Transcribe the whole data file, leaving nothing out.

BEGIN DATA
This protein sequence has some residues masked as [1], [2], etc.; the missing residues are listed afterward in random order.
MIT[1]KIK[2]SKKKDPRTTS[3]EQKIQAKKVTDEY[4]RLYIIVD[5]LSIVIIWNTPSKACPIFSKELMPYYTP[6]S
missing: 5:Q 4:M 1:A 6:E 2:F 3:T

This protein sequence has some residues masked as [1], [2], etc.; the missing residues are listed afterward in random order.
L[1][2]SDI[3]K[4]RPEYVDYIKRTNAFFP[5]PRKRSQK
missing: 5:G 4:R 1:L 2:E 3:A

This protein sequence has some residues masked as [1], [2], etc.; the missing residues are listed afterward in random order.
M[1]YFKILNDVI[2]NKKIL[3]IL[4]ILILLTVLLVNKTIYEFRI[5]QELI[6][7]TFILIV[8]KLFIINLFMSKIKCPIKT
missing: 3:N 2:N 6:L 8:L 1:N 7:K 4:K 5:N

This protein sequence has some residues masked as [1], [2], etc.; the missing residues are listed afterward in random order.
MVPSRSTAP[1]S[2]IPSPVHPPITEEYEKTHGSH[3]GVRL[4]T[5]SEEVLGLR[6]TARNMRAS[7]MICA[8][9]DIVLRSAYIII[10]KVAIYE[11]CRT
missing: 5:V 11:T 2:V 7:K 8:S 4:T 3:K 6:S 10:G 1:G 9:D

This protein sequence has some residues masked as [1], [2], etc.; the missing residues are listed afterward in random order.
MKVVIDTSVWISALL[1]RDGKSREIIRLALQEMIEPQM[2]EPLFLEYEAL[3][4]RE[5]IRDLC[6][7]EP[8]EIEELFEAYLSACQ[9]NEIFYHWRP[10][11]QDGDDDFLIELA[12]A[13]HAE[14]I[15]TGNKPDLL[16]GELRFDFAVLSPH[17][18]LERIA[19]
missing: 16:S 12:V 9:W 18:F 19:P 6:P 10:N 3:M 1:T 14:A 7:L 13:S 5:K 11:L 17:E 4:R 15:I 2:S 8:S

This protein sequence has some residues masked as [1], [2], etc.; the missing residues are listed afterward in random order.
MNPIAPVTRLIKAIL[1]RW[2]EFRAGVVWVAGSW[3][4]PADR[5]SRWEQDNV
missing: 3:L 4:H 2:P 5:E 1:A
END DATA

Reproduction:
This protein sequence has some residues masked as [1], [2], etc.; the missing residues are listed afterward in random order.
MIT[1]KIK[2]SKKKDPRTTS[3]EQKIQAKKVTDEY[4]RLYIIVD[5]LSIVIIWNTPSKACPIFSKELMPYYTP[6]S
missing: 5:Q 4:M 1:A 6:E 2:F 3:T

This protein sequence has some residues masked as [1], [2], etc.; the missing residues are listed afterward in random order.
L[1][2]SDI[3]K[4]RPEYVDYIKRTNAFFP[5]PRKRSQK
missing: 5:G 4:R 1:L 2:E 3:A

This protein sequence has some residues masked as [1], [2], etc.; the missing residues are listed afterward in random order.
M[1]YFKILNDVI[2]NKKIL[3]IL[4]ILILLTVLLVNKTIYEFRI[5]QELI[6][7]TFILIV[8]KLFIINLFMSKIKCPIKT
missing: 3:N 2:N 6:L 8:L 1:N 7:K 4:K 5:N

This protein sequence has some residues masked as [1], [2], etc.; the missing residues are listed afterward in random order.
MVPSRSTAP[1]S[2]IPSPVHPPITEEYEKTHGSH[3]GVRL[4]T[5]SEEVLGLR[6]TARNMRAS[7]MICA[8][9]DIVLRSAYIII[10]KVAIYE[11]CRT
missing: 5:V 11:T 2:V 7:K 8:S 4:T 3:K 6:S 10:G 1:G 9:D

This protein sequence has some residues masked as [1], [2], etc.; the missing residues are listed afterward in random order.
MKVVIDTSVWISALL[1]RDGKSREIIRLALQEMIEPQM[2]EPLFLEYEAL[3][4]RE[5]IRDLC[6][7]EP[8]EIEELFEAYLSACQ[9]NEIFYHWRP[10][11]QDGDDDFLIELA[12]A[13]HAE[14]I[15]TGNKPDLL[16]GELRFDFAVLSPH[17][18]LERIA[19]
missing: 16:S 12:V 9:W 18:F 19:P 6:P 10:N 3:M 1:T 14:A 7:L 13:S 5:K 11:L 17:E 4:R 15:I 2:S 8:S

This protein sequence has some residues masked as [1], [2], etc.; the missing residues are listed afterward in random order.
MNPIAPVTRLIKAIL[1]RW[2]EFRAGVVWVAGSW[3][4]PADR[5]SRWEQDNV
missing: 3:L 4:H 2:P 5:E 1:A